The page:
Hey there, time traveller!
This article was published 12/2/2014 (837 days ago), so information in it may no longer be current.
When Halifax producer Ryan Hemsworth started out casually uploading carefully crafted re-edits, his own head-nodding beats, white-hot bootlegs and unofficial remixes of acts such as Grimez, Frank Ocean or Lana Del Ray on Soundcloud and Bandcamp, there were no real expectations. He just wanted to share the music he had been making on his laptop with a community of people who might be into it.
Fast-forward a few years and the soft-spoken East Coaster is nominated for a Juno for his critically acclaimed debut, Guilt Trips (Last Gang Records), and has a busy international tour schedule that will take him to Australia for three weeks and to South by Southwest in Austin, Texas, along with dates around Europe and a gig in Winnipeg on Valentine's Day to wrap up CKUW 95.9 FM's annual fundrive.
"I think anyone in this position, as soon as you start getting a few more fans, you just feel the expectations. You want to keep people entertained and happy, but give them some unexpected stuff as well," explains Hemsworth over the phone from Ottawa, where he is visiting family and friends after a gig. "You don't want to keep just doing the same thing over and over. I guess it reached a point where I was doing a lot of remixes and stuff. This year I am trying to focus on original content and collaborating more. I want to keep making the music people like from me, but maybe approach it a bit differently."
As someone who thrives on and is inspired by today's fast-paced, web-driven culture, Hemsworth's music runs across the spectrum, from cerebral cloud-rap beats to moody, melancholy-laced electronic music. While his sound is obviously referential, it never gets bogged down in the details or too caught up in the moment. He has carved out his own identity in a relatively short span of time.
"I think in music right now, following trends is important for a lot of producers or DJs," says Hemsworth. "I think it has always been this way, but you just need to focus on what is inspiring to you, what you want to be hearing and have people dancing to. You really need to stay true to yourself."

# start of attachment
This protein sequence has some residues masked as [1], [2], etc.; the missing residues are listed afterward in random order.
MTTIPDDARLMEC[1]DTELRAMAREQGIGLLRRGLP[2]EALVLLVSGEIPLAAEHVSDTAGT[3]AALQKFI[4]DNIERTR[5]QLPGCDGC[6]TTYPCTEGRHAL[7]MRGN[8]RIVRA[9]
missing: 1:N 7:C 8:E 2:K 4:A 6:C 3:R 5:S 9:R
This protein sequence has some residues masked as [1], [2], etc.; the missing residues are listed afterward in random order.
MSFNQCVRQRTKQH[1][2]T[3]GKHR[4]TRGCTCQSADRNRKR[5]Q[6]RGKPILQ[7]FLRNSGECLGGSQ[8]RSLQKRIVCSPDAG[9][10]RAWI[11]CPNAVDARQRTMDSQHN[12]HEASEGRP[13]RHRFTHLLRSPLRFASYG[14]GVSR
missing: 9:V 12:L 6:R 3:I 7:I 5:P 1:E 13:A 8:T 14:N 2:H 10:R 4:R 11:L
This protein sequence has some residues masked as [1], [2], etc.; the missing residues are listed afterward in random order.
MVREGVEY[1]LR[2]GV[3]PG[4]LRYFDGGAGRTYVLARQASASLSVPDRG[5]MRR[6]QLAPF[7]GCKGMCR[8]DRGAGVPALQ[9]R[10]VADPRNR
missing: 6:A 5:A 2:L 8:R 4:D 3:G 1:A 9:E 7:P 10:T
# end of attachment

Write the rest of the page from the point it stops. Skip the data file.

That authenticity is something that runs through Hemsworth's productions and DJ sets, his Instagram and Twitter feeds and even his tour promo videos, which, for a recent East Coast swing, featured him playing around with his dog.
Hemsworth comes across like someone you would want to hang out with and talk about the latest Internet memes or YouTube videos.
The producer connected with another web phenom for a split single he is doing with Australia's Wave Racer. Seven-year-old rap portrait artist Yung Lenox, whose drawings have been getting him tons of attention on Instagram and even a recent profile in the Huffington Post, will be doing the cover art for the release. (Go to yunglenox.bigcartel.com to see examples of the prodigy's work.)
"My manager is a huge rap fan and he kind of knows Yung Lenox's dad, who is a rap blogger, and he reached out to him," says Hemsworth. "They were down to do it. I thought it would be amazing to have a seven-year-old do the art."
Along with a couple of singles that are already completed and ready to release, Hemsworth is already working on some new collaborations and looking at incorporating more live instruments in his own production, even going so far as describing the tracks he is working right now as having a "real shoegazer feel" to them.
Despite Guilt Trips making big waves for the producer last year, he was still surprised by the Juno nomination for Electronic Album of the Year.
"I wasn't really expecting it. They invited me to the press conference where they announce everything, but I kind of assumed they invited me because I lived around the corner," jokes Hemsworth. "That was a really nice surprise to be nominated.
"It nice as well, because I could call my mom and she knew what that meant. When I say I am going to do a tour with this awesome person that I look up to or something, she will be like, 'Oh, who is that? Are you making money? Are you OK?' Whereas with the Junos, she knew exactly what that was. It's got a level of legitimacy for some people that maybe you don't get from some of the other achievements you get online."